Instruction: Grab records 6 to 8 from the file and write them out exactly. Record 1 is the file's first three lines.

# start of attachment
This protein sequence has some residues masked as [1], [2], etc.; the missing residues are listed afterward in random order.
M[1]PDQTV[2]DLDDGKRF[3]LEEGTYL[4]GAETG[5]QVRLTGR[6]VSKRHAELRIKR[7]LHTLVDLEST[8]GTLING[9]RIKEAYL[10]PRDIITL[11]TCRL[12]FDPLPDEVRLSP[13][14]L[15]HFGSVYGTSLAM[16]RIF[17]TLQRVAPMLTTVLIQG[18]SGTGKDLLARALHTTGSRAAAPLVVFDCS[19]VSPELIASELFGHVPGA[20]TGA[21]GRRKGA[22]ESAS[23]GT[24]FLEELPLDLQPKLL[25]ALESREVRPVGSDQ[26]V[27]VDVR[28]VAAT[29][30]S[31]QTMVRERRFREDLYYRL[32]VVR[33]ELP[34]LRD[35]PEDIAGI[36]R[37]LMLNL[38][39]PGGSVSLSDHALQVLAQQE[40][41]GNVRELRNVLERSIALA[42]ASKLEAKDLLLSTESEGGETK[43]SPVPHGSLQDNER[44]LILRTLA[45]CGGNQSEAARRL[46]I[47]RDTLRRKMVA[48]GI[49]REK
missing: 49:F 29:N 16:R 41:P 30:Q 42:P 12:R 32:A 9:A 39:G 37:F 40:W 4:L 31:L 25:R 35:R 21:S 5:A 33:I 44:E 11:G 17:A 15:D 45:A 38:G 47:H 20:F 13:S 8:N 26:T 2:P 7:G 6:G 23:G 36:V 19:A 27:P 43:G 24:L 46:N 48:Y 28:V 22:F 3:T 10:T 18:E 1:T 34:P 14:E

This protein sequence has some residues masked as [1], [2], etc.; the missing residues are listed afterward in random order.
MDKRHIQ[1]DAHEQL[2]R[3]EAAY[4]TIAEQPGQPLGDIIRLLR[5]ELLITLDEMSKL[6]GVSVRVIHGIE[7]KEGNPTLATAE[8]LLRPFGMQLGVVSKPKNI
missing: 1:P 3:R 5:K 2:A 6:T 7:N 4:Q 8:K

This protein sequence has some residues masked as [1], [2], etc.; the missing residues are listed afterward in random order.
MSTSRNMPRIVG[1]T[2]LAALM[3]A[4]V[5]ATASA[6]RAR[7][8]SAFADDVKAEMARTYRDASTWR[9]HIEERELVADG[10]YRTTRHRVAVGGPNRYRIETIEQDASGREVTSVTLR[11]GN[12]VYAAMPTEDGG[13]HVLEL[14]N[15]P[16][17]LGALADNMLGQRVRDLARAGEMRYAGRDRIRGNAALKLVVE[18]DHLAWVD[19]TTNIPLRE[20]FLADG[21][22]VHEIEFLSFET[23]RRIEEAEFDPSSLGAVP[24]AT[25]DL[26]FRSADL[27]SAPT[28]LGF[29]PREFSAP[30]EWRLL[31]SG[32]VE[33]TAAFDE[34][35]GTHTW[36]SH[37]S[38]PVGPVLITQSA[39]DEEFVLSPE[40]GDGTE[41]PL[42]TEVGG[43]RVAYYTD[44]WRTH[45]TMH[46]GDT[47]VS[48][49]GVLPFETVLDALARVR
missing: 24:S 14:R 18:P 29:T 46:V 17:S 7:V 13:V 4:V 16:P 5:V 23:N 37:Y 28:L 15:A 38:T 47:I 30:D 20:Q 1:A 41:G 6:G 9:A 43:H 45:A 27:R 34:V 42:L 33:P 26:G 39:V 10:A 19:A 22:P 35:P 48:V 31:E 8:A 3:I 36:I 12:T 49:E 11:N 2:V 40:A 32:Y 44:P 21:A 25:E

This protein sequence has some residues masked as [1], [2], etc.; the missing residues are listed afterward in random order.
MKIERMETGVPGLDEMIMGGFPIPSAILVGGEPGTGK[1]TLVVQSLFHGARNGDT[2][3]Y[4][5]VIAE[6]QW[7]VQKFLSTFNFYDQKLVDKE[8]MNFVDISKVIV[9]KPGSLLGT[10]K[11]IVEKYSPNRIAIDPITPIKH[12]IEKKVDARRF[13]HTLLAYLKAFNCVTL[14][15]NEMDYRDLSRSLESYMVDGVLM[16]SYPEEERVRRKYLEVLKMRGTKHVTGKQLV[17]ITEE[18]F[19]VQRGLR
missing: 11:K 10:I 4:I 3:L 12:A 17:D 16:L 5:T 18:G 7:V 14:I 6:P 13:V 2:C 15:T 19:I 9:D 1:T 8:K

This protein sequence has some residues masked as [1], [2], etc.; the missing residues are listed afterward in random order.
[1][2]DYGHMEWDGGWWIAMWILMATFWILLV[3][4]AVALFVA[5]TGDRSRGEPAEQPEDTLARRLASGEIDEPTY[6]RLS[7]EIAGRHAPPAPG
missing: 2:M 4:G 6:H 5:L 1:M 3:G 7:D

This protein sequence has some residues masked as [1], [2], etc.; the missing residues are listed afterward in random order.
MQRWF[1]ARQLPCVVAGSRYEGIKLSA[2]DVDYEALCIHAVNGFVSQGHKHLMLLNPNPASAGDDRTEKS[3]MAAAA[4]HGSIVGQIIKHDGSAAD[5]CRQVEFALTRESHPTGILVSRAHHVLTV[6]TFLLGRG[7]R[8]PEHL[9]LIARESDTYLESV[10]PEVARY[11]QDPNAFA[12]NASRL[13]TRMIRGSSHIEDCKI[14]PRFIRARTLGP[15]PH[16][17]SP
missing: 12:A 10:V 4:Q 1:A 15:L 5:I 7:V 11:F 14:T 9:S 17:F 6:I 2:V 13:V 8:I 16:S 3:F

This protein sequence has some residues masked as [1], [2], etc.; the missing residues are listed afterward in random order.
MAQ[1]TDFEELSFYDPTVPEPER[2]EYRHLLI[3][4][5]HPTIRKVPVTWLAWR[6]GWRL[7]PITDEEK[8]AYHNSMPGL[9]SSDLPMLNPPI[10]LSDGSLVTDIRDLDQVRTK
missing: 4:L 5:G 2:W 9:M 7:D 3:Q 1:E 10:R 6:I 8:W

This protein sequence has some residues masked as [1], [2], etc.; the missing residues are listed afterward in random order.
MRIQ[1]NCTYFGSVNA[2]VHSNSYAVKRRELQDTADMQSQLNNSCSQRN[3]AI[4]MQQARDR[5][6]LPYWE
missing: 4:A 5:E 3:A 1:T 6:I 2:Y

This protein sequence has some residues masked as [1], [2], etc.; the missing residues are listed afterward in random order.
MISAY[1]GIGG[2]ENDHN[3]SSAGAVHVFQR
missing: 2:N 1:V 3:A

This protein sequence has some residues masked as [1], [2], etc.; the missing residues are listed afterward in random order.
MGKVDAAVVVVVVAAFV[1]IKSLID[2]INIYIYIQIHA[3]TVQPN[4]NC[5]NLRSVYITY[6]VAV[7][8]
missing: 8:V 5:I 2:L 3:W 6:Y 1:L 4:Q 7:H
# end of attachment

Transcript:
This protein sequence has some residues masked as [1], [2], etc.; the missing residues are listed afterward in random order.
MQRWF[1]ARQLPCVVAGSRYEGIKLSA[2]DVDYEALCIHAVNGFVSQGHKHLMLLNPNPASAGDDRTEKS[3]MAAAA[4]HGSIVGQIIKHDGSAAD[5]CRQVEFALTRESHPTGILVSRAHHVLTV[6]TFLLGRG[7]R[8]PEHL[9]LIARESDTYLESV[10]PEVARY[11]QDPNAFA[12]NASRL[13]TRMIRGSSHIEDCKI[14]PRFIRARTLGP[15]PH[16][17]SP
missing: 12:A 10:V 4:Q 1:A 15:L 5:I 7:V 11:F 14:T 9:S 17:F 6:I 2:V 13:V 8:I 16:S 3:F

This protein sequence has some residues masked as [1], [2], etc.; the missing residues are listed afterward in random order.
MAQ[1]TDFEELSFYDPTVPEPER[2]EYRHLLI[3][4][5]HPTIRKVPVTWLAWR[6]GWRL[7]PITDEEK[8]AYHNSMPGL[9]SSDLPMLNPPI[10]LSDGSLVTDIRDLDQVRTK
missing: 4:L 5:G 2:W 9:M 7:D 3:Q 1:E 10:R 6:I 8:W

This protein sequence has some residues masked as [1], [2], etc.; the missing residues are listed afterward in random order.
MRIQ[1]NCTYFGSVNA[2]VHSNSYAVKRRELQDTADMQSQLNNSCSQRN[3]AI[4]MQQARDR[5][6]LPYWE
missing: 4:A 5:E 3:A 1:T 6:I 2:Y